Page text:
COMPARISON BETWEEN ADOLESCENT AND ADULT… Growth factors… Adults… • Mandibular deficiency : sagittal split osteotomy and mandibular advancement. • Vertical maxillary excess with or without open bite : Lefort osteotomy. • Mandibular excess : mandibular setback. • Combination problems may require combination surgery depending on severity 74 .

COMPARISON BETWEEN ADOLESCENT AND ADULT… Growth factors… 75 .

and pulpal pathosis. root decay. but more susceptible to caries Adults More likely to have recurrent decay. restorative failures.FACTORS IN SELECTION OF A TREATMENT PLAN :COMPARISON BETWEEN ADOLESCENT AND ADULT Existing oral pathosis Dental caries Adolescents More likely to have simple carious lesions. 76 .

COMPARISON BETWEEN ADOLESCENT AND ADULT… Existing oral pathosis… Periodontal disease Adolescents More resistant to bone loss. 77 highly . but susceptible to gingival inflammation Adults Higher susceptibility to periodontal bone loss.

COMPARISON BETWEEN ADOLESCENT AND ADULT… Existing oral pathosis… Faulty restorations Adolescents Few significant restorative problems Adults Frequent restorative problems with economic and treatment planning implications 78 .

infrequent symptoms Adults Frequent appearance of symptoms with dysfunction 79 .COMPARISON BETWEEN ADOLESCENT AND ADULT… Existing oral pathosis… TMJ adaptability Adolescents Small percentage with symptoms because of high degree of TmJ adaptability.

80 . may lead to accelerated enamel wear with adverse change in supporting tissues.COMPARISON BETWEEN ADOLESCENT AND ADULT… Existing oral pathosis… Occlusal interferences Adolescents Infrequent cause of problem Adults Hightened .

COMPARISON BETWEEN ADOLESCENT AND ADULT… Dentofacial esthetics Adolescents Reasonable concern frequently matched to severity of condition Adults Concern occasionally disproportionate to degree of existing problem 81 .

COMPARISON BETWEEN ADOLESCENT AND ADULT… Biological considerations Neuromuscular maturity Adolescents Significant potential for adaptability of stomatognathic system. allowing a variety of biomechanical choices ( class II elastics) Adults mechanical options are limited because of lack of neuromuscular adaptability 82 .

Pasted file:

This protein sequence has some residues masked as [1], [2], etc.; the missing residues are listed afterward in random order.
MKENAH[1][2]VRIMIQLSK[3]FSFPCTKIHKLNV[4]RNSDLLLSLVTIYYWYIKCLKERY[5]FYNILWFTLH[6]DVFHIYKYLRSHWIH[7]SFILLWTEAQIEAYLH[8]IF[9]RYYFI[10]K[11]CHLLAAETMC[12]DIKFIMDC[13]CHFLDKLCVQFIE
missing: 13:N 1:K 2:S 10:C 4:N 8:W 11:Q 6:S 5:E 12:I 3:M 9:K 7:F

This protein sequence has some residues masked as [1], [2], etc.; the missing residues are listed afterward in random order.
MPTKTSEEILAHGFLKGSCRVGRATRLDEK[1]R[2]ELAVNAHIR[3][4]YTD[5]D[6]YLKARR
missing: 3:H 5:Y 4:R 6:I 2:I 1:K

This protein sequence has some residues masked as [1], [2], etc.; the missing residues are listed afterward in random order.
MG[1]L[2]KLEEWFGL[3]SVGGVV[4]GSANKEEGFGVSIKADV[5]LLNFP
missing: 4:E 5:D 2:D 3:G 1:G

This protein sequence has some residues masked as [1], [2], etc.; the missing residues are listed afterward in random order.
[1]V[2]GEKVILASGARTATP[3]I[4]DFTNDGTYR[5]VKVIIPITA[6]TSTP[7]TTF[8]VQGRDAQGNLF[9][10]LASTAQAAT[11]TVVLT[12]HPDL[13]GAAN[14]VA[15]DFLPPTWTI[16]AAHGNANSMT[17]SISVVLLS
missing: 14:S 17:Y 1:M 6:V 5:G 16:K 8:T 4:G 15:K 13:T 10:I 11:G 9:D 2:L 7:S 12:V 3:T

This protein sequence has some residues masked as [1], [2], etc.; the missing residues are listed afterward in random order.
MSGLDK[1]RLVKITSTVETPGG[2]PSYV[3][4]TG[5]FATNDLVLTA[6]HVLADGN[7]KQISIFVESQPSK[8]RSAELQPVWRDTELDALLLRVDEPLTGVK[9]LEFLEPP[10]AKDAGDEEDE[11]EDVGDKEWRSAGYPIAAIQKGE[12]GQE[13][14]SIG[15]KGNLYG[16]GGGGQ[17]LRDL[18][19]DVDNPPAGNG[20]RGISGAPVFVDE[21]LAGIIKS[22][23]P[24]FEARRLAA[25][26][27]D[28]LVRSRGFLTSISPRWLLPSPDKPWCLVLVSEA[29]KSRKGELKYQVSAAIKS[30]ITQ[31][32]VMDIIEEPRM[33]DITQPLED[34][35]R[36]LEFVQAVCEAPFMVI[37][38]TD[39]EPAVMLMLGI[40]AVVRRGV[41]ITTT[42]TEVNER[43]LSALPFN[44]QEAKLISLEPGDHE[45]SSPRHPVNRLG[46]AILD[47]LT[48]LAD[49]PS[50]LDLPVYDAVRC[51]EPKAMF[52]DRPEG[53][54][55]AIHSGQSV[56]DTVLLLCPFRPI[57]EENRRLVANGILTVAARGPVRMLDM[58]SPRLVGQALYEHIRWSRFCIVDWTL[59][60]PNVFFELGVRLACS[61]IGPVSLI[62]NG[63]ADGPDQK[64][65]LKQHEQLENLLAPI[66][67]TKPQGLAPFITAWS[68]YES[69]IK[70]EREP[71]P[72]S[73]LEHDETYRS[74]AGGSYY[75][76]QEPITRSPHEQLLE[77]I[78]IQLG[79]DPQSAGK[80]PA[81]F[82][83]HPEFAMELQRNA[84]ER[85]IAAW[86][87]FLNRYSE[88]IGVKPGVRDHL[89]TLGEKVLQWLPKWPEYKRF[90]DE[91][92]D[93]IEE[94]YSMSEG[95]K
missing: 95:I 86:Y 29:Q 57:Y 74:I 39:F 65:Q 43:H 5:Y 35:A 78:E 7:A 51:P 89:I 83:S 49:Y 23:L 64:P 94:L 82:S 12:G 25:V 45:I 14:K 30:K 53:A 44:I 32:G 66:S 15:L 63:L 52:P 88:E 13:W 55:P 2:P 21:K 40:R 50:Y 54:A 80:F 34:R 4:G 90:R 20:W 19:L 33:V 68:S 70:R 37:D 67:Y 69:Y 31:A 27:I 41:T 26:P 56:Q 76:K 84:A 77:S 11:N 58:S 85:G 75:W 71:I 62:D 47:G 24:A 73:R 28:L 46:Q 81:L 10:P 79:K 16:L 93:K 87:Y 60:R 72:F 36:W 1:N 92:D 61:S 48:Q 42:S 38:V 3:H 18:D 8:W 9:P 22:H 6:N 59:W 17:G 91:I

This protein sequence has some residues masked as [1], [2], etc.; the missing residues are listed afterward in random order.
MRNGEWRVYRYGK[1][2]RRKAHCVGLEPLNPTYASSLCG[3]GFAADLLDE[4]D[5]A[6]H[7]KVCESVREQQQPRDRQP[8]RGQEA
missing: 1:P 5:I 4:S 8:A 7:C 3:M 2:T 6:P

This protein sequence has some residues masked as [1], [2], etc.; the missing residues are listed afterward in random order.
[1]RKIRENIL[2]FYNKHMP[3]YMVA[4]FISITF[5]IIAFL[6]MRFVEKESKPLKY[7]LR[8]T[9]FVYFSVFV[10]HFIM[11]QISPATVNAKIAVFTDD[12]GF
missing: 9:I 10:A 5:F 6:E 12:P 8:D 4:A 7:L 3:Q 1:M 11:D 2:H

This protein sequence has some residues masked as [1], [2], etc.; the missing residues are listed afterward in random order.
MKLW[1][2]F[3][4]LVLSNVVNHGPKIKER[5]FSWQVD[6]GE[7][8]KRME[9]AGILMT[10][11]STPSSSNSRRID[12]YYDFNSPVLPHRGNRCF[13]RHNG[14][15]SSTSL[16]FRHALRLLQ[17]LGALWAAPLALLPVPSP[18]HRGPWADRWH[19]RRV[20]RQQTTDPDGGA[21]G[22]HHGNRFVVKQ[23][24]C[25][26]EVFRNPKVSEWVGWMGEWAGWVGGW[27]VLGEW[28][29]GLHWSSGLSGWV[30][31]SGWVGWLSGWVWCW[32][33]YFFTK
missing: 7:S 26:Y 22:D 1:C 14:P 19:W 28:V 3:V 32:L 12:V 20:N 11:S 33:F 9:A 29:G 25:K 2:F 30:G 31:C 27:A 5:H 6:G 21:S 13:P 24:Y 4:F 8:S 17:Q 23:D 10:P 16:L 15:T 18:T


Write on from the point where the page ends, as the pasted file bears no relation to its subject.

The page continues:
particularly during eruptive stages when permanent root development is not yet completed Adults somewhat slower 83 .COMPARISON BETWEEN ADOLESCENT AND ADULT… Rate of tooth movement Adolescents Predictable and rapid.

• particularly evident during orthodontic therapy may need modification of mechanotherapy 84 . Adults Higher degree of susceptibility to bone loss as a result of periodontal disease.COMPARISON BETWEEN ADOLESCENT AND ADULT… Periodontal susceptibility Adolescents more resistant to bone loss as a result of periodontal disease • but highly susceptible to gingival inflamation.

smaller the area of supported root and further apically the center of resistance 85 .Effects of reduced periodontal support When bone has been lost same amount of force produces greater pressure in PDL of a compromised tooth than a normally supported one. Greater the loss of attachment.

Effects of reduced periodontal support The center of resistance of a single rooted tooth is approx. . In periodontally compromised patient there is reduction in bone level and hence the center 86 of resistance shifts apically. one tenth the distance between apex and crest of bone.

Effects of reduced periodontal support… This affects moments created by forces applied to the crown and moments needed to control root movement. Lighter force and larger moments are needed in such cases. 87 .